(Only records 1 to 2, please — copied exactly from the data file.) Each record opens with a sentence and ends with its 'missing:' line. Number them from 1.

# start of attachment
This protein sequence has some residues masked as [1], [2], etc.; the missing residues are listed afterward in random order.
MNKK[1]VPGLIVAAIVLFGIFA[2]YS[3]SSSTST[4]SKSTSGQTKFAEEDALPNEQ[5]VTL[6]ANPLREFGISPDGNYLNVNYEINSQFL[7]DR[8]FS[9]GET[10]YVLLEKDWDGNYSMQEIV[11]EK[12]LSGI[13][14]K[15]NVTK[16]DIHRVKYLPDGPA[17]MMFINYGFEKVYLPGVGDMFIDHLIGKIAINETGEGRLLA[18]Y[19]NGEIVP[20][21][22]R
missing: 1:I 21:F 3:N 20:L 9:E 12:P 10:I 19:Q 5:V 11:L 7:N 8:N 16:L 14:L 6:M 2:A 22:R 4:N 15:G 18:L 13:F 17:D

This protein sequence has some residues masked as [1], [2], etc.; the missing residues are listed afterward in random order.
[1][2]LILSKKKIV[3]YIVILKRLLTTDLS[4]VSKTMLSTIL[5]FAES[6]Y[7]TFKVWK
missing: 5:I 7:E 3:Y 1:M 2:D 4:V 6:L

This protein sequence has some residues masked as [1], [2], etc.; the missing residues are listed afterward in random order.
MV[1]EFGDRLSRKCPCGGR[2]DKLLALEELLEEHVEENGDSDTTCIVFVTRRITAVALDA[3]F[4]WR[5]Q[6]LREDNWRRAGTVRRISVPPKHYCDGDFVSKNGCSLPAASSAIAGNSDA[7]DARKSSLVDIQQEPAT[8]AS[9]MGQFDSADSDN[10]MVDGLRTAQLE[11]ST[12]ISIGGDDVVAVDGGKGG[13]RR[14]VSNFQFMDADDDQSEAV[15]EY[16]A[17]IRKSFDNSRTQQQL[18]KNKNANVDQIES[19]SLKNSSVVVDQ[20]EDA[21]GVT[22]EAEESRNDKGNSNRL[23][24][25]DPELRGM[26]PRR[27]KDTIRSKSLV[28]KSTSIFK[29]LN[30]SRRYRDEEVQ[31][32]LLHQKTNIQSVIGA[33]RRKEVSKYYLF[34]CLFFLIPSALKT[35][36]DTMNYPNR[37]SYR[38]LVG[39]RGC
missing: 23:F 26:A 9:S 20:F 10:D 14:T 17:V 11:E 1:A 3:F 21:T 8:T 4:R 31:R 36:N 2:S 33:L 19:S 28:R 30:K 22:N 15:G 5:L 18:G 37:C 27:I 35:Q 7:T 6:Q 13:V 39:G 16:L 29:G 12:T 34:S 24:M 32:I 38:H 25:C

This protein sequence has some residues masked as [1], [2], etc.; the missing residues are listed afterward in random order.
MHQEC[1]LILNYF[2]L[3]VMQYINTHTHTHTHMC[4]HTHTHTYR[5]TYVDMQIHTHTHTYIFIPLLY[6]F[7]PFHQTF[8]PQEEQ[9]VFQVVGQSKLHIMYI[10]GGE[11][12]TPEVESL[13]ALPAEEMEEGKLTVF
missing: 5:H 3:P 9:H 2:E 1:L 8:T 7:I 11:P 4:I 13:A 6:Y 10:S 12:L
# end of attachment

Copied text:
This protein sequence has some residues masked as [1], [2], etc.; the missing residues are listed afterward in random order.
MNKK[1]VPGLIVAAIVLFGIFA[2]YS[3]SSSTST[4]SKSTSGQTKFAEEDALPNEQ[5]VTL[6]ANPLREFGISPDGNYLNVNYEINSQFL[7]DR[8]FS[9]GET[10]YVLLEKDWDGNYSMQEIV[11]EK[12]LSGI[13][14]K[15]NVTK[16]DIHRVKYLPDGPA[17]MMFINYGFEKVYLPGVGDMFIDHLIGKIAINETGEGRLLA[18]Y[19]NGEIVP[20][21][22]R
missing: 1:I 21:F 3:N 20:L 9:E 12:P 10:I 19:Q 5:V 11:L 7:N 8:N 16:L 14:L 6:M 2:A 22:R 4:N 15:G 18:L 13:F 17:D

This protein sequence has some residues masked as [1], [2], etc.; the missing residues are listed afterward in random order.
[1][2]LILSKKKIV[3]YIVILKRLLTTDLS[4]VSKTMLSTIL[5]FAES[6]Y[7]TFKVWK
missing: 5:I 7:E 3:Y 1:M 2:D 4:V 6:L